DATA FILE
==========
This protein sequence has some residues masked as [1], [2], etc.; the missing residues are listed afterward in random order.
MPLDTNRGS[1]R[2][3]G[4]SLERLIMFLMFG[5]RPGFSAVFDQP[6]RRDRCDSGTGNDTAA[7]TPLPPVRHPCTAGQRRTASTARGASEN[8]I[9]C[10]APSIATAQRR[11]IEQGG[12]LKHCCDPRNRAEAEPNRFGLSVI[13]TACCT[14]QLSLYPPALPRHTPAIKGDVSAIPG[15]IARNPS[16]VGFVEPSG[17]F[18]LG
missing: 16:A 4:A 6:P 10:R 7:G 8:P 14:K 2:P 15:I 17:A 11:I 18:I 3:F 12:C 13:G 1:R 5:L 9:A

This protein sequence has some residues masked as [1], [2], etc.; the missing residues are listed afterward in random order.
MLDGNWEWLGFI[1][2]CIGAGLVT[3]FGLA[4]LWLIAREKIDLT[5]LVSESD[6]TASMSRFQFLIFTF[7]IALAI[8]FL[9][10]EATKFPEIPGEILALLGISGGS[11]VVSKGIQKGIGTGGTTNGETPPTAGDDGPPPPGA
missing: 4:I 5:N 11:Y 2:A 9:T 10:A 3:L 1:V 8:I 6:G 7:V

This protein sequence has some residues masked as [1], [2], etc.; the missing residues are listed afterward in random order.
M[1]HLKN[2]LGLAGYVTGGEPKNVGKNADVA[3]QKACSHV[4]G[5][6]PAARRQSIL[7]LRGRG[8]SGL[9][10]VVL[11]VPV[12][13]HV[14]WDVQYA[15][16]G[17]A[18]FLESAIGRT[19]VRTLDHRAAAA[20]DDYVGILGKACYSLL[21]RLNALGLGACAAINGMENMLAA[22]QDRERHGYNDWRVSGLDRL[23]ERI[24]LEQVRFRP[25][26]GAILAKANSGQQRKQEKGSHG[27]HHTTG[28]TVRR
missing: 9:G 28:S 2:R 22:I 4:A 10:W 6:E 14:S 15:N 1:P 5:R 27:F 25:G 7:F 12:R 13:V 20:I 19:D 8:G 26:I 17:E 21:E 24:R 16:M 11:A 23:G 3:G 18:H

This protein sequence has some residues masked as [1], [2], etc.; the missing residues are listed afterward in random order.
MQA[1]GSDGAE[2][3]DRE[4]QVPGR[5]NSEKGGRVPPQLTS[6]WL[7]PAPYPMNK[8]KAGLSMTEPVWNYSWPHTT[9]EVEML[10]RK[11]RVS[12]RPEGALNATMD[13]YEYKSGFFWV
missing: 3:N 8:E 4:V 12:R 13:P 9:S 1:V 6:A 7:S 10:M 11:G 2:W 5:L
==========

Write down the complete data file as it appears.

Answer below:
This protein sequence has some residues masked as [1], [2], etc.; the missing residues are listed afterward in random order.
MPLDTNRGS[1]R[2][3]G[4]SLERLIMFLMFG[5]RPGFSAVFDQP[6]RRDRCDSGTGNDTAA[7]TPLPPVRHPCTAGQRRTASTARGASEN[8]I[9]C[10]APSIATAQRR[11]IEQGG[12]LKHCCDPRNRAEAEPNRFGLSVI[13]TACCT[14]QLSLYPPALPRHTPAIKGDVSAIPG[15]IARNPS[16]VGFVEPSG[17]F[18]LG
missing: 16:A 4:A 6:P 10:R 7:G 8:P 14:K 2:P 15:I 17:A 11:I 18:I 3:F 12:C 13:G 1:R 5:L 9:A

This protein sequence has some residues masked as [1], [2], etc.; the missing residues are listed afterward in random order.
MLDGNWEWLGFI[1][2]CIGAGLVT[3]FGLA[4]LWLIAREKIDLT[5]LVSESD[6]TASMSRFQFLIFTF[7]IALAI[8]FL[9][10]EATKFPEIPGEILALLGISGGS[11]VVSKGIQKGIGTGGTTNGETPPTAGDDGPPPPGA
missing: 4:I 5:N 11:Y 2:A 9:T 10:A 3:L 1:V 8:I 6:G 7:V

This protein sequence has some residues masked as [1], [2], etc.; the missing residues are listed afterward in random order.
M[1]HLKN[2]LGLAGYVTGGEPKNVGKNADVA[3]QKACSHV[4]G[5][6]PAARRQSIL[7]LRGRG[8]SGL[9][10]VVL[11]VPV[12][13]HV[14]WDVQYA[15][16]G[17]A[18]FLESAIGRT[19]VRTLDHRAAAA[20]DDYVGILGKACYSLL[21]RLNALGLGACAAINGMENMLAA[22]QDRERHGYNDWRVSGLDRL[23]ERI[24]LEQVRFRP[25][26]GAILAKANSGQQRKQEKGSHG[27]HHTTG[28]TVRR
missing: 9:G 28:S 2:R 22:I 4:A 10:W 6:E 14:S 15:N 1:P 5:R 27:F 25:G 7:F 12:R 13:V 20:I 19:D 8:G 26:I 17:E 21:E 24:R 16:M 11:A 23:G 3:G 18:H

This protein sequence has some residues masked as [1], [2], etc.; the missing residues are listed afterward in random order.
MQA[1]GSDGAE[2][3]DRE[4]QVPGR[5]NSEKGGRVPPQLTS[6]WL[7]PAPYPMNK[8]KAGLSMTEPVWNYSWPHTT[9]EVEML[10]RK[11]RVS[12]RPEGALNATMD[13]YEYKSGFFWV
missing: 3:N 8:E 4:V 12:R 13:P 9:S 1:V 6:A 7:S 10:M 11:G 2:W 5:L